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Taddeo di Bartolo di Mino was born in Siena.  Among his early documented works is a panel (1390) of the Madonna and Child enthroned in the chapel of San Paolo, Collegarli, near San Miniato al Tedesco, which is signed and dated by inscription.  He worked mostly in Tuscany, although he also worked in Perugia in 1403 (see below).


St Clare (early 15th century)

This fragment, which is the upper part of a panel that probably came from a polyptych, was the subject of a bequest to the Museo Diocesano.  It depicts the upper part of St Clare holding the pyx with which she repelled a Ghibelline attack on San Damiano, Assisi.  It is attributed to Taddeo di Bartolo di Mino on the basis of comparison with the panels (1403) from San Francesco al Prato, Perugia that are now in the Galleria Nazionale (see below).


Panels from a polyptych (1403)

This double-sided polyptych, which is signed by Taddeo di Bartolo and dated by inscription, was painted for the high altar of San Francesco al Prato.  The “new” polyptych was probably dismantled in 1536, the date at which the altar was moved backwards into the apse and re-consecrated. The individual panels were moved to the sacristy and then, in 1810, to the Accademia di Belle Arti.  The panels of SS Peter and Paul were taken to the Musei Capitolini, Rome in 1812 but returned to Perugia in 1817.

Modern scholarship has revealed that the polyptych originally comprised seven vertical planks, each of which was painted on both sides and each side of which had images in three registers.  These planks were subsequently split into the 42 individual images.

The seven panels from the central register of the side that faced the retro-choir are all exhibited in the Galleria Nazionale.  They depict:

  1. St Francis in a mandorla borne by angels, displaying all five wounds of his stigmatisation and crushing Lust, Power and Greed (in the central panel); 

  2. SS Herculanus, Antony of Padua and Peter (on the left); and

  3. SS Paul, Constantius and Louis of Toulouse (on the right).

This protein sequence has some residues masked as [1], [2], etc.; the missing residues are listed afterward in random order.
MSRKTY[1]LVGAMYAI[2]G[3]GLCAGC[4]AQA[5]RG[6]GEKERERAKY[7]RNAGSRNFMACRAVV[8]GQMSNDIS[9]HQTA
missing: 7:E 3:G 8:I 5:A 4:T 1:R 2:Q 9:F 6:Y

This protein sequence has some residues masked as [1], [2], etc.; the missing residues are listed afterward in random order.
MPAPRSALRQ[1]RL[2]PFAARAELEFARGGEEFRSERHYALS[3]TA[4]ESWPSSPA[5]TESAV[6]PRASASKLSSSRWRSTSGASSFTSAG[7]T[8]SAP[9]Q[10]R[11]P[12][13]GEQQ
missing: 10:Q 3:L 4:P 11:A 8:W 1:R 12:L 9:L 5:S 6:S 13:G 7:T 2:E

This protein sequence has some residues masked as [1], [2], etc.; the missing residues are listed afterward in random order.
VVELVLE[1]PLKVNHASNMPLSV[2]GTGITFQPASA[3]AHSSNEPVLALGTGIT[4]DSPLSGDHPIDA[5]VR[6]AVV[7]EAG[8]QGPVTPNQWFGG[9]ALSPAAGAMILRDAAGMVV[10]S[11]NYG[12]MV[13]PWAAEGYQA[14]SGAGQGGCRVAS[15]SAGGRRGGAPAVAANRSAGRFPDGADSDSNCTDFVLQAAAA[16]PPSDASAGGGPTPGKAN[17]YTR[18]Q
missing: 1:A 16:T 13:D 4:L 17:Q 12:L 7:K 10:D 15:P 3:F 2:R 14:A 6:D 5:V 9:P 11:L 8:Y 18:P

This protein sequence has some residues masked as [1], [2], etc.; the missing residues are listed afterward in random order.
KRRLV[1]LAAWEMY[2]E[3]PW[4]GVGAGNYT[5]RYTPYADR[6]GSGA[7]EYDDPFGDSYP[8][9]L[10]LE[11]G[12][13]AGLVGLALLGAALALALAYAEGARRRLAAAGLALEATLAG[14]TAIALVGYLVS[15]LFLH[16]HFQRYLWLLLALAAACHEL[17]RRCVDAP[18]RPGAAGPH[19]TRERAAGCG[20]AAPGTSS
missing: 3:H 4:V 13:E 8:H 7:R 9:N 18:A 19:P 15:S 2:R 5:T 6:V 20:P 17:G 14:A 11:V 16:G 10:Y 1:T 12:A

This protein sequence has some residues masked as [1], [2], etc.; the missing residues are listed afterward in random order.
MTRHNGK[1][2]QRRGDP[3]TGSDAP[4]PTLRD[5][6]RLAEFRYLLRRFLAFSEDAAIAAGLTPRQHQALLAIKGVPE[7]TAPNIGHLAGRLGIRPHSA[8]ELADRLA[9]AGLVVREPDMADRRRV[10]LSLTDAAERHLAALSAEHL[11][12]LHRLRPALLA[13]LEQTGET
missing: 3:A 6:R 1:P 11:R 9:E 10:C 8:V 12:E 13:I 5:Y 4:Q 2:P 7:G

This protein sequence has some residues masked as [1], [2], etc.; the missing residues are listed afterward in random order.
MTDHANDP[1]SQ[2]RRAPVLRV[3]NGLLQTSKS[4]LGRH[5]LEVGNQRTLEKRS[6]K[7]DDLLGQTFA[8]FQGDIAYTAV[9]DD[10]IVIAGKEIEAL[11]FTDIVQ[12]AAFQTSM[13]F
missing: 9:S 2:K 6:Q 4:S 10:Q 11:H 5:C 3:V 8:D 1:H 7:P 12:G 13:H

The whereabouts of two other panels that probably came from this side of the polyptych are known:

  1. The panel from the centre of the upper register that depicts Christ displaying his wounds found its way to the gallery separately from the others.  

  2. A small panel in the Musée du Louvre, Paris that depicts of the Crucifixion with St Francis at the foot of the cross, possibly came from the central part of the predella.

The placing of these two panels respectively above and below the central panel of St Francis displaying his wounds constitutes one of the earliest depictions of him as "alter Christus" (the second Christ).

The inner five of the seven panels from the main register of the side that faced the congregation are also exhibited in the gallery.  They depict:

  1. the Madonna and Child with musical angels (in the central panel); 

  2. SS John the Baptist and Mary Magdalene (on the left); and

  3. SS Catherine of Alexandria and John the Evangelist (on the right).

Two other panels from this side also survive:

  1. The figure of St Elizabeth of Hungary, which came from the extreme right of the main register, is now in the Perkins collection in the Museo del Tesoro di San Francesco, Assisi.

  2. The figure of Christ blessing, which came from the upper register of the central panel, is now in the Yale University Art Gallery, New Haven, Connecticut.

Six small panels of scenes from the life of St Francis in the Niedersächsischen Landesgallerie, Hannover and a seventh in the Van Heek Collection, Heerenberg, Holland came from the predella.  


Pentecost (1403)

This altarpiece, which is signed by Taddeo di Bartolo and dated by inscription, came from Sant’ Agostino, where it was recorded in the 19th century in the Cappella di San Tommaso di Villanova.  Despite the signature, the panel is usually considered to be a workshop production.  It is now in the Galleria Nazionale.

The upper part of the panel depicts God the Father sending the Holy Spirit in the form of a dove to the Virgin and Apostles assembled below.

Annunciation  (ca. 1410)

This small, damaged panel is attributed to Taddeo di Bartolo.  Nothing is known about its history before its entry into the Accademia di Belle Arti in 1810 and is now in the Galleria Nazionale.  

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Taddeo di Bartolo (died 1422)  

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